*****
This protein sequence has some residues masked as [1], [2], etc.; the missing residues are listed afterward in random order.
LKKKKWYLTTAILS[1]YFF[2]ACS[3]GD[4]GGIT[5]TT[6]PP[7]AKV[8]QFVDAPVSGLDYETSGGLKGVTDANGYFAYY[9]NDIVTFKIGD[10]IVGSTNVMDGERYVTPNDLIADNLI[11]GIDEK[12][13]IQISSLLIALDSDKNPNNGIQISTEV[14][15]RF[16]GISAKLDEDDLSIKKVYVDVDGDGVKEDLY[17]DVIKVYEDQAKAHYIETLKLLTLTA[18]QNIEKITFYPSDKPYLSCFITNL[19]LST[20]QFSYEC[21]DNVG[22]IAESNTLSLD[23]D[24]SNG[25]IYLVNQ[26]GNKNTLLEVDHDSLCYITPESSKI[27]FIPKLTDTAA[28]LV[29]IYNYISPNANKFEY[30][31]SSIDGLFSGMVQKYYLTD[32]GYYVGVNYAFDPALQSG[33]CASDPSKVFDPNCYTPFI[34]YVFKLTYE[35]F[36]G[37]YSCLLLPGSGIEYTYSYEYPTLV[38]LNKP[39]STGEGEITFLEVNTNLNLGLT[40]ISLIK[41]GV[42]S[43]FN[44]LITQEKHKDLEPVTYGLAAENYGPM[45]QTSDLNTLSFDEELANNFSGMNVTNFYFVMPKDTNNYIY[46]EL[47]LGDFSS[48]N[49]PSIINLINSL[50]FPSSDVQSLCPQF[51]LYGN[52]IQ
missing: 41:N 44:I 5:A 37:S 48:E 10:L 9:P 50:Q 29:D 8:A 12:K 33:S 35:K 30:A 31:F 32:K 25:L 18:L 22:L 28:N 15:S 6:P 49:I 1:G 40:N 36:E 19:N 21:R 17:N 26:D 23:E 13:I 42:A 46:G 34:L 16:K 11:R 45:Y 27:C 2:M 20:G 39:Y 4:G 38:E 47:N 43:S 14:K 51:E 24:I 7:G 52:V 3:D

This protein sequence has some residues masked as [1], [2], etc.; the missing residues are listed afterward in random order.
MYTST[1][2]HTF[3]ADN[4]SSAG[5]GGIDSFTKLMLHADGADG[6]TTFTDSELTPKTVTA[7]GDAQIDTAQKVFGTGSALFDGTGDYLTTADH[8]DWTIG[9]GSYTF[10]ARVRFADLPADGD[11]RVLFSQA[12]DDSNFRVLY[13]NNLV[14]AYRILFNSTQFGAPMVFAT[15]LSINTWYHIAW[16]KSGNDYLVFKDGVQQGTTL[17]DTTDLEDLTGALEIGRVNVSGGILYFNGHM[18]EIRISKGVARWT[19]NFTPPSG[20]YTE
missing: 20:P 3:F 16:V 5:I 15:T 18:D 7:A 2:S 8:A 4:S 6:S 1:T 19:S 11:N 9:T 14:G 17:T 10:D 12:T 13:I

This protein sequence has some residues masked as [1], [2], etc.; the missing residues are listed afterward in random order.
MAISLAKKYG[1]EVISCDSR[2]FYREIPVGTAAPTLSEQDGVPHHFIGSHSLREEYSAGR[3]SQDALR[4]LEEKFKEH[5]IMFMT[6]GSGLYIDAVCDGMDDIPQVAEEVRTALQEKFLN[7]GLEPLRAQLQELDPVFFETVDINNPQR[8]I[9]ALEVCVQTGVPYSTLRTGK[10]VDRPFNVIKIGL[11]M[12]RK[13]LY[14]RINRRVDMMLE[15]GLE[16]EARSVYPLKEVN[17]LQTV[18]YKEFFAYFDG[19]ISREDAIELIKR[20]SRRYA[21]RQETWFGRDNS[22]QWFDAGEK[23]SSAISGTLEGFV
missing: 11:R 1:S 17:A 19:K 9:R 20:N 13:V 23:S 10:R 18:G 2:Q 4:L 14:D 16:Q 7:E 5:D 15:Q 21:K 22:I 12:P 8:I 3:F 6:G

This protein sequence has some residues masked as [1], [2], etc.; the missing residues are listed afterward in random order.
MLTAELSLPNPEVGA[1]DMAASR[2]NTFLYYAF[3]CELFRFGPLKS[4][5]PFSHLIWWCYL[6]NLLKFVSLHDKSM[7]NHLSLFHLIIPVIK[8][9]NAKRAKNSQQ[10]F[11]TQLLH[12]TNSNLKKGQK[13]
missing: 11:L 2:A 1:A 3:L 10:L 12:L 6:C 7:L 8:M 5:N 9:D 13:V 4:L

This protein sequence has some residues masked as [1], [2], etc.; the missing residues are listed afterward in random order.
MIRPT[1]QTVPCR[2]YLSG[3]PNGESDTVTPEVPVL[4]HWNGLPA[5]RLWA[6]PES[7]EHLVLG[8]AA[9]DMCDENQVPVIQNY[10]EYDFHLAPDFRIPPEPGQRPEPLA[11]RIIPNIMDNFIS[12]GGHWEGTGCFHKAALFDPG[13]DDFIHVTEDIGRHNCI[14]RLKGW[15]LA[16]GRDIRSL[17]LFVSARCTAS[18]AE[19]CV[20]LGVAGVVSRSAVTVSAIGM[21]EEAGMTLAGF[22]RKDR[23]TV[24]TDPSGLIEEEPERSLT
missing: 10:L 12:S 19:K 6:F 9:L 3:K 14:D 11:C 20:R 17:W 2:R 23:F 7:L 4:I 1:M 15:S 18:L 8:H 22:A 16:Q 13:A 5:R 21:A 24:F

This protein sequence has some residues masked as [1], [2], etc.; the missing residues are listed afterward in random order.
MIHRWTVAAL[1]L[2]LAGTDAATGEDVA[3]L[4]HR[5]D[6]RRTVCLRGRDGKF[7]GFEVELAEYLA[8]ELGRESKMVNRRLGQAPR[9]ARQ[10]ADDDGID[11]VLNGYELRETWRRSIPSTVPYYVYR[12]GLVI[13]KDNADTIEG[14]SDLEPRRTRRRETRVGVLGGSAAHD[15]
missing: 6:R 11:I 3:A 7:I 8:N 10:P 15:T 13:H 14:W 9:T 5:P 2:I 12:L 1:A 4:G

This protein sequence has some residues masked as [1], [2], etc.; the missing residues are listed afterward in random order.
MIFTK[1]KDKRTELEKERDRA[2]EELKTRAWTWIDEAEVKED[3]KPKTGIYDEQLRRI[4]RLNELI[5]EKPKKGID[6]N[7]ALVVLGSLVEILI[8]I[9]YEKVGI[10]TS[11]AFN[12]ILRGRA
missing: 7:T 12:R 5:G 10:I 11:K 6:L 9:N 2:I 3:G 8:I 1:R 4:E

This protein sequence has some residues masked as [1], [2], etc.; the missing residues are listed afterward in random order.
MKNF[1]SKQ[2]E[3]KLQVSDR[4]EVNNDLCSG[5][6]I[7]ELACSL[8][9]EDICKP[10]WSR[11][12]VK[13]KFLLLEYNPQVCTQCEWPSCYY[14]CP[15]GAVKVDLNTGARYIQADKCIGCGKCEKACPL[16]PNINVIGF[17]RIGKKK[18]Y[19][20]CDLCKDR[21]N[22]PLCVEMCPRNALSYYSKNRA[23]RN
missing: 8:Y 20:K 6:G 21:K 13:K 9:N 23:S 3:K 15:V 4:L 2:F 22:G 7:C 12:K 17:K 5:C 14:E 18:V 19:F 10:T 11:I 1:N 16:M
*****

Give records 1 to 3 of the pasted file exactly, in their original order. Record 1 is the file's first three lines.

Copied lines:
This protein sequence has some residues masked as [1], [2], etc.; the missing residues are listed afterward in random order.
LKKKKWYLTTAILS[1]YFF[2]ACS[3]GD[4]GGIT[5]TT[6]PP[7]AKV[8]QFVDAPVSGLDYETSGGLKGVTDANGYFAYY[9]NDIVTFKIGD[10]IVGSTNVMDGERYVTPNDLIADNLI[11]GIDEK[12][13]IQISSLLIALDSDKNPNNGIQISTEV[14][15]RF[16]GISAKLDEDDLSIKKVYVDVDGDGVKEDLY[17]DVIKVYEDQAKAHYIETLKLLTLTA[18]QNIEKITFYPSDKPYLSCFITNL[19]LST[20]QFSYEC[21]DNVG[22]IAESNTLSLD[23]D[24]SNG[25]IYLVNQ[26]GNKNTLLEVDHDSLCYITPESSKI[27]FIPKLTDTAA[28]LV[29]IYNYISPNANKFEY[30][31]SSIDGLFSGMVQKYYLTD[32]GYYVGVNYAFDPALQSG[33]CASDPSKVFDPNCYTPFI[34]YVFKLTYE[35]F[36]G[37]YSCLLLPGSGIEYTYSYEYPTLV[38]LNKP[39]STGEGEITFLEVNTNLNLGLT[40]ISLIK[41]GV[42]S[43]FN[44]LITQEKHKDLEPVTYGLAAENYGPM[45]QTSDLNTLSFDEELANNFSGMNVTNFYFVMPKDTNNYIY[46]EL[47]LGDFSS[48]N[49]PSIINLINSL[50]FPSSDVQSLCPQF[51]LYGN[52]IQ
missing: 41:N 44:I 5:A 37:S 48:E 10:L 9:P 50:Q 29:D 8:A 12:K 33:S 35:K 30:A 31:F 32:K 25:L 18:L 22:L 28:N 15:S 6:P 49:I 1:G 40:N 36:E 19:N 21:R 17:N 26:D 23:E 13:I 42:A 46:G 34:L 16:K 11:R 45:Y 27:C 2:M 20:G 39:Y 4:G 38:E 47:N 43:S 14:K 51:E 24:I 7:G 52:V 3:D

This protein sequence has some residues masked as [1], [2], etc.; the missing residues are listed afterward in random order.
MYTST[1][2]HTF[3]ADN[4]SSAG[5]GGIDSFTKLMLHADGADG[6]TTFTDSELTPKTVTA[7]GDAQIDTAQKVFGTGSALFDGTGDYLTTADH[8]DWTIG[9]GSYTF[10]ARVRFADLPADGD[11]RVLFSQA[12]DDSNFRVLY[13]NNLV[14]AYRILFNSTQFGAPMVFAT[15]LSINTWYHIAW[16]KSGNDYLVFKDGVQQGTTL[17]DTTDLEDLTGALEIGRVNVSGGILYFNGHM[18]EIRISKGVARWT[19]NFTPPSG[20]YTE
missing: 20:P 3:F 16:V 5:I 15:T 18:D 7:A 2:S 8:A 4:S 6:S 1:T 19:S 11:N 9:T 14:G 17:T 10:D 12:T 13:I

This protein sequence has some residues masked as [1], [2], etc.; the missing residues are listed afterward in random order.
MAISLAKKYG[1]EVISCDSR[2]FYREIPVGTAAPTLSEQDGVPHHFIGSHSLREEYSAGR[3]SQDALR[4]LEEKFKEH[5]IMFMT[6]GSGLYIDAVCDGMDDIPQVAEEVRTALQEKFLN[7]GLEPLRAQLQELDPVFFETVDINNPQR[8]I[9]ALEVCVQTGVPYSTLRTGK[10]VDRPFNVIKIGL[11]M[12]RK[13]LY[14]RINRRVDMMLE[15]GLE[16]EARSVYPLKEVN[17]LQTV[18]YKEFFAYFDG[19]ISREDAIELIKR[20]SRRYA[21]RQETWFGRDNS[22]QWFDAGEK[23]SSAISGTLEGFV
missing: 11:R 1:S 17:A 19:K 9:R 20:N 13:V 23:S 10:R 18:G 2:Q 4:L 14:D 16:Q 7:E 5:D 15:Q 21:K 22:I 12:P 8:I 3:F 6:G